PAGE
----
Samsung Electronics Vice Chairman Lee Jae-yong is preparing to challenge an arrest warrant in court, but analysts say profits at the conglomerate are unlikely to stumble if the corporate heir is locked up.
“Samsung Electronics is one of the top global IT companies. The decisions aren’t being made by one person,” said Kim Yong-goo, an analyst at Hana Financial Investment.
Kim said some decisions could be delayed and some projects disturbed in the short-term, but each of Samsung’s units has its own CEO to manage day-to-day operations. Plus, he said, there’s no certainty Lee will be arrested.
Prosecutors requested the warrant this week for Lee, the de facto head of the Samsung Group, over allegations he bribed a friend of President Park Geun-hye in return for favors to smooth his succession as heir of the business group. Park also awaits her fate in court after being impeached.
There were already concerns about South Korea’s economy following a terrible year for exports and the current political turmoil. But the disturbance at the top of the country’s biggest and most famous conglomerate has put more people on edge.
A Reuters report said business lobby groups went to bat for Samsung and Lee, warning confidence in the economy could slip if he’s arrested. Samsung officials also said its key businesses could take a hit.
There is precedent in South Korea for big business leaders getting off easy because of their corporation’s massive role in the economy. Lee’s father, Chairman of Samsung Electronics Lee Kun-hee, was pardoned following a slush-fund scandal in 2008.
According to Yonhap News, Samsung share prices rebounded Wednesday two days after a sharp drop when prosecutors requested the arrest warrant for Lee.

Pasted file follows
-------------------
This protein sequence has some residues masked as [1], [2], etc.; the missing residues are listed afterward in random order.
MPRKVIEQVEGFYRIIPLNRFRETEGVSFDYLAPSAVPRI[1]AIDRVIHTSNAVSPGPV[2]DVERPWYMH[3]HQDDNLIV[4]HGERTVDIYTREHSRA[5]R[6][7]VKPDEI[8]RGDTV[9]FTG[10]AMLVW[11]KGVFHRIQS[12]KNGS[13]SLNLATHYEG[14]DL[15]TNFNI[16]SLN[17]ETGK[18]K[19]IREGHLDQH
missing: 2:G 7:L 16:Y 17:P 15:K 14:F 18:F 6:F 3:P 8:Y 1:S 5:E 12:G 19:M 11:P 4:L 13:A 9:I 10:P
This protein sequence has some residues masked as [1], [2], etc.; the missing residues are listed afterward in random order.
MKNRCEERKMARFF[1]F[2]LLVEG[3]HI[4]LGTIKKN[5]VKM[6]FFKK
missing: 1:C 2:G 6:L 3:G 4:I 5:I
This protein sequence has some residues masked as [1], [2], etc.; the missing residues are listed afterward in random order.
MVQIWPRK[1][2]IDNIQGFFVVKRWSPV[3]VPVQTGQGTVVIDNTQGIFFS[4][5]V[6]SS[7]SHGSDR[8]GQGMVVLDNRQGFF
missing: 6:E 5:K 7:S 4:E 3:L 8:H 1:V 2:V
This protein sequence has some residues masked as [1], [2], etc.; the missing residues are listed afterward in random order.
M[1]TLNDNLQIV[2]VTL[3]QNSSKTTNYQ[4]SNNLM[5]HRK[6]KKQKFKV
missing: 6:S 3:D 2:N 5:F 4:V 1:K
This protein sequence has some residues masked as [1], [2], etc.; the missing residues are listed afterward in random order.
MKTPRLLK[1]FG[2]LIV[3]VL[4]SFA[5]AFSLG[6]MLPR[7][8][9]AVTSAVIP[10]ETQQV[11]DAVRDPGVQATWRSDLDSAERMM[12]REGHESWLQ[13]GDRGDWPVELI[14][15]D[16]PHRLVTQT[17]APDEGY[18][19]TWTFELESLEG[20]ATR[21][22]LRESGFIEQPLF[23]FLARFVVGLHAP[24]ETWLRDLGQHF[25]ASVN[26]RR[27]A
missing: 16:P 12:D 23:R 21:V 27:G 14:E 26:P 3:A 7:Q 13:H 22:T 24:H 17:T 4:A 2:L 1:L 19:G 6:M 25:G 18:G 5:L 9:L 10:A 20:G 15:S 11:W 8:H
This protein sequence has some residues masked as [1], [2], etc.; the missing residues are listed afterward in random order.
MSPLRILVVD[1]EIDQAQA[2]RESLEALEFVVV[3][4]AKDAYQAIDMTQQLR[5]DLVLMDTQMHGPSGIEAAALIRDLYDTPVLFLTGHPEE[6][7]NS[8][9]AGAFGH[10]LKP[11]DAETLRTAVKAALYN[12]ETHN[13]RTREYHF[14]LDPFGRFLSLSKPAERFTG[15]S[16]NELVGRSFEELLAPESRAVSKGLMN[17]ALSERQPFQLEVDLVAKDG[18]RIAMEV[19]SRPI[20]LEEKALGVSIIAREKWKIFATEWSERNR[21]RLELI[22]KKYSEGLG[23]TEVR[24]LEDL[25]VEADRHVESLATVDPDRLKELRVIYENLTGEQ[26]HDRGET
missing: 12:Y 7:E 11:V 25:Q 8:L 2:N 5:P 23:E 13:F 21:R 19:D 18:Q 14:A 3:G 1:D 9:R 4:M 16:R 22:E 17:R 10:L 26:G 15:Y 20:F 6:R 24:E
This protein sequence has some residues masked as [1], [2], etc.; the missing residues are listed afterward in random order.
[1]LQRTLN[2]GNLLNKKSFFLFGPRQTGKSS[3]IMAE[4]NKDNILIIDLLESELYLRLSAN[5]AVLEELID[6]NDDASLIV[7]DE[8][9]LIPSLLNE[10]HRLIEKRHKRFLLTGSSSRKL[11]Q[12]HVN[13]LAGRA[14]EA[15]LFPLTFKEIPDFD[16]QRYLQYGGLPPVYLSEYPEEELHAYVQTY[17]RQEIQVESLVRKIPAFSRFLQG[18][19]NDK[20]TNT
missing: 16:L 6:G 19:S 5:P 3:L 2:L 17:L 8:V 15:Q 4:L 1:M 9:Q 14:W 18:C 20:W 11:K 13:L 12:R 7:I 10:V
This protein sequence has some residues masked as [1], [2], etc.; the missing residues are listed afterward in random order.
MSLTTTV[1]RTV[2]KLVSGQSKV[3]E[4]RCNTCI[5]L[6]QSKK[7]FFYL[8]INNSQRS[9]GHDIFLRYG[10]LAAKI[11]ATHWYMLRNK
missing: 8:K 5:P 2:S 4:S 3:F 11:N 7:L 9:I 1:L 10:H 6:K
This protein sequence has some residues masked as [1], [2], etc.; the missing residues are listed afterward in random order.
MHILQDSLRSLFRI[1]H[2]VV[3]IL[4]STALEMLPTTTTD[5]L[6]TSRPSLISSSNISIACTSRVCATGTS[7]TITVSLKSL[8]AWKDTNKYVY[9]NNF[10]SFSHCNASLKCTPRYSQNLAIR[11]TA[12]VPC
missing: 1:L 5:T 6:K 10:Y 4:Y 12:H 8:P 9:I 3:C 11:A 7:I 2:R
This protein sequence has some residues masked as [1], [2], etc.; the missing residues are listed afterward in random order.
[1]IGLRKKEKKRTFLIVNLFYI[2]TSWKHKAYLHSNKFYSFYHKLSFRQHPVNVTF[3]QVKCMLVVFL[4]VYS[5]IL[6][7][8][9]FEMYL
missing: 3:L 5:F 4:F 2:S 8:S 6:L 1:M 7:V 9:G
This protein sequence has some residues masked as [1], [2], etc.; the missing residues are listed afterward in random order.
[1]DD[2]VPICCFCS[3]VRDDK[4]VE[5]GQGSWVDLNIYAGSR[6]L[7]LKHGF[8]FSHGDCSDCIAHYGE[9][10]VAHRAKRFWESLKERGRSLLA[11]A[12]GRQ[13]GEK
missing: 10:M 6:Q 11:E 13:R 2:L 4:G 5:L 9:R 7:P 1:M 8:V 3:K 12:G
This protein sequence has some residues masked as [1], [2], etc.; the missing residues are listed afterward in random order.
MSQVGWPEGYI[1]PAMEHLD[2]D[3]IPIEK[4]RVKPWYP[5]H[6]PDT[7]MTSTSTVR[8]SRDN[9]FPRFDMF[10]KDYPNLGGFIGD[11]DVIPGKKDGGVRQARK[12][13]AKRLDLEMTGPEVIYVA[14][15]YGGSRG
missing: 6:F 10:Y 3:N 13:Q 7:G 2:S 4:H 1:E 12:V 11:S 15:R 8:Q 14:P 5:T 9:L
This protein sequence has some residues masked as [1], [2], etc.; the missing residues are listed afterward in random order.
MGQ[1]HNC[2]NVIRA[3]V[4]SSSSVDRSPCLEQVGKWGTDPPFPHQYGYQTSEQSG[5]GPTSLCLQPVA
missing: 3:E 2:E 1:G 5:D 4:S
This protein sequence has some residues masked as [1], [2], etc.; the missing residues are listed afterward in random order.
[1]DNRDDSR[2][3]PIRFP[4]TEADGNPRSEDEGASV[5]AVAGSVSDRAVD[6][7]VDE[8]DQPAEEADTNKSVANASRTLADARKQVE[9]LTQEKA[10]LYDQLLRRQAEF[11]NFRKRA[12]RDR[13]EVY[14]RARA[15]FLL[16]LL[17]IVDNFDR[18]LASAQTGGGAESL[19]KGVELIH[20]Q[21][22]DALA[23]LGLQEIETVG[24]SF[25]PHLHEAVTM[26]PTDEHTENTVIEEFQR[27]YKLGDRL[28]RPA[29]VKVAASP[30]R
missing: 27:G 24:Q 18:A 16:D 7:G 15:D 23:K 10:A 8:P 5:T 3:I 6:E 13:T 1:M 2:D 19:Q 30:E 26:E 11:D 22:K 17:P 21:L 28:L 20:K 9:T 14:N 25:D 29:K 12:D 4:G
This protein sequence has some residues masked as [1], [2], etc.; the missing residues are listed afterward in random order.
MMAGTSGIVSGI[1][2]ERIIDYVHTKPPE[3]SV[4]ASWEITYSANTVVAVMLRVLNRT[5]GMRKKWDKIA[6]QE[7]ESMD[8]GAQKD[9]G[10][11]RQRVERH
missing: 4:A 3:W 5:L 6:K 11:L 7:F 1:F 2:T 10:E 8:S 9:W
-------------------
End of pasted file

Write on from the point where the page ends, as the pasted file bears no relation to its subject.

“As long as their business performs well .. those aspects will be noticed more [than the scandal],” said Hana Financial’s Kim.
Kim said Samsung investors have a lot to look forward to right now, including the corporation’s planned acquisition of electronics company Harman International Industries.
“There are negative factors in the short-term, but I think those aren’t big enough to overshadow anticipated positive factors,” said Kim, adding Samsung Electronics shares are heavily undervalued.
Asset managers told Yonhap News they expect share prices to continue to climb in value.
Kim also mentioned the prospect of corporate restructuring, another positive for Samsung, he said, at a time when the public is demanding greater transparency from big business and government.
Lee, however, is the man expected to bring that transparency to Samsung and provide a road map for the future that includes creating new growth engines.
Chung sun-sup, the head of local corporate watchdog Chaebol.com, said if Lee is arrested, management reform will be put on hold.
If prosecutors do get their way, it would be much harder to argue Lee is the man to lead Samsung into the future. The image of a detained billionaire being investigated for corruption would unlikely sit well the public, which has shown its frustration in the streets over too cozy business-government ties.
“The only difference between the past and the present is that now the citizens are angry about the links between politics and business, so this time Lee could face a severe punishment,” said Chung.